Have you noticed that some clinics seem to do things a bit more easily than others? Their owners and managers seem less stressed and comfortable with their decisions. The staff are happy, busy and engaged. Customer service is excellent, and clients tend to be more loyal.
These things are not an accident. Here are five habits of highly successful clinics.
Habit 1 – Systems and Processes
Do you know why the big franchise groups are so successful? Sure, they have great branding and they grow their group by having everyone be part of something bigger, but at the core of this are systems and processes. These are important because they ensure a consistent client experience and a predictable series of actions for everyone in the clinic.
Systems should include everything from how clients are welcomed to the clinic to the process of selling them products.
The big argument against systems is that they stifle creativity, make people feel trapped and don’t allow people to think for themselves. In fact, the opposite is true. By giving your team members a framework within which to operate, you also give them the freedom to make the system their own – as long as it isn’t too prescriptive. For example, acknowledging a client within 5 seconds of them entering the clinic is a framework, but telling team members what they must say is restrictive and prevents people from using their initiative.
Habit 2 – Staying Close to the Money
Being close to the money means more than just being aware of daily and weekly totals – it’s understanding which treatments are profitable, why those treatments are doing well and when the best times for those treatments are. This habit means knowing where your strengths are so you can capitalise on them and being aware of weak spots so you can make adjustments and improvements where required.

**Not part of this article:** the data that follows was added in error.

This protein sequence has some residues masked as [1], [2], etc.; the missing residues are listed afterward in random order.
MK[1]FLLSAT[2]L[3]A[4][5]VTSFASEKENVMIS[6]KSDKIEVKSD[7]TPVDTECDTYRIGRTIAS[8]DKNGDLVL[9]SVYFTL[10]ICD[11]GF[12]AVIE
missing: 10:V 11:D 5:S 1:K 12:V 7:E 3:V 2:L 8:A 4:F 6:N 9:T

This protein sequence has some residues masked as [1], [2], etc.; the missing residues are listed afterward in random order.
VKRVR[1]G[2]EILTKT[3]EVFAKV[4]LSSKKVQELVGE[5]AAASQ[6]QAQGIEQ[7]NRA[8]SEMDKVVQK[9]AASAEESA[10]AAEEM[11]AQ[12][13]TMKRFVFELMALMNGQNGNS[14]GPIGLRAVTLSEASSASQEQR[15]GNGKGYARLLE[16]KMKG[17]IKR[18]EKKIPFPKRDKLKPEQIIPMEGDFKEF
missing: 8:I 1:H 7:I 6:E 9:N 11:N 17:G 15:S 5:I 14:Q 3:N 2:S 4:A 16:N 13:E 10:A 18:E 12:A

As the old saying goes, “you can only manage what you can measure.” It’s not enough to be able to say monthly revenues have gone up or down; you should know why. After this, your plans for the following month, quarter and year become scientific rather than based on assumptions.
Habit 3 – Business Brain vs Beauty Brain
Sometimes, being an expert in the beauty and aesthetic field is a disadvantage. Usually, it’s when there are decisions to be made around staffing, treatments performance and growth strategies. Interestingly, this isn’t just about firing underperformers; it also relates to having the courage (and awareness) to grow when appropriate. Many clinic owners fail to grow because they don’t have growth triggers in place and so give opportunities to their competition to steal market share.
Habit 4 – Protect Your Culture
We should all hope that when our team members get home, they tell their significant other they love their job because of the people, the positive vibes, and the great boss. A great culture is an unbelievably powerful tool for attracting and retaining staff and delighting customers, and it should never be taken for granted.
Look closely at your business and work out the things that make it such a great place to work. Ask your team, share your findings with them and make everyone protective of the behaviours and actions you all cherish. This becomes especially important when new people enter the business. Before they start, tell them about the culture and the expectations you all have when it comes to protecting it. If people don’t respect the culture and you allow them to hang around, expect a slow rot to set in. Cultures are destroyed when nobody is protecting them.
Habit 5 – Be Curious
Kodak was the leader in cameras and film. Established in 1888, the business revolutionised photography by making it more available to ordinary people rather than only professional photographers.
The advent of digital photography destroyed Kodak. Not because they ignored digital, as many believe (in fact, a Kodak engineer invented digital photography in 1975), but because they failed to evolve as phone cameras improved. At the same time, scrappy upstarts such as Nikon and Canon destroyed their market share by innovating faster by listening to what people wanted.
Don’t be Kodak.
Listen to your audience. Don’t brush off a new treatment as a ‘flash in the pan.’ Do your research and talk to your advisors. Decide, unemotionally, if taking on a new treatment is a good business decision. Remember, people tend to go with the lower-risk options, sometimes to the detriment of their business.